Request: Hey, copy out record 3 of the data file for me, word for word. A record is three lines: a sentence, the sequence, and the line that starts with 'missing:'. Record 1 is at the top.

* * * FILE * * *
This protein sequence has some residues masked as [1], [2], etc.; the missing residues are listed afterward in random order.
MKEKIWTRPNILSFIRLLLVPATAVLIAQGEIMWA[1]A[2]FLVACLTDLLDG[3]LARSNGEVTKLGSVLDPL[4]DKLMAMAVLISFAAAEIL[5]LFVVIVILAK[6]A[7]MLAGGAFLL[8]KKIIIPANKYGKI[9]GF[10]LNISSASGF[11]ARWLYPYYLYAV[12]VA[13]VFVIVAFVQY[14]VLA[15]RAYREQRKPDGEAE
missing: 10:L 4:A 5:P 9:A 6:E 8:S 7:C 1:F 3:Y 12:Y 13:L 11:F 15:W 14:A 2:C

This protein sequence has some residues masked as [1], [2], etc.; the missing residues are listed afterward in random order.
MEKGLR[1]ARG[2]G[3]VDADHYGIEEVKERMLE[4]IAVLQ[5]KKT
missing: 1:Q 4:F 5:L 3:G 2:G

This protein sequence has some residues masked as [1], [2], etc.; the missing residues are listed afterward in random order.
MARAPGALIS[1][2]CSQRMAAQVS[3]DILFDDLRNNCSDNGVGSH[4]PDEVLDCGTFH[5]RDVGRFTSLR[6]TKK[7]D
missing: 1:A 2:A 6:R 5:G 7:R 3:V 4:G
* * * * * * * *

This protein sequence has some residues masked as [1], [2], etc.; the missing residues are listed afterward in random order.
MARAPGALIS[1][2]CSQRMAAQVS[3]DILFDDLRNNCSDNGVGSH[4]PDEVLDCGTFH[5]RDVGRFTSLR[6]TKK[7]D
missing: 1:A 2:A 6:R 5:G 7:R 3:V 4:G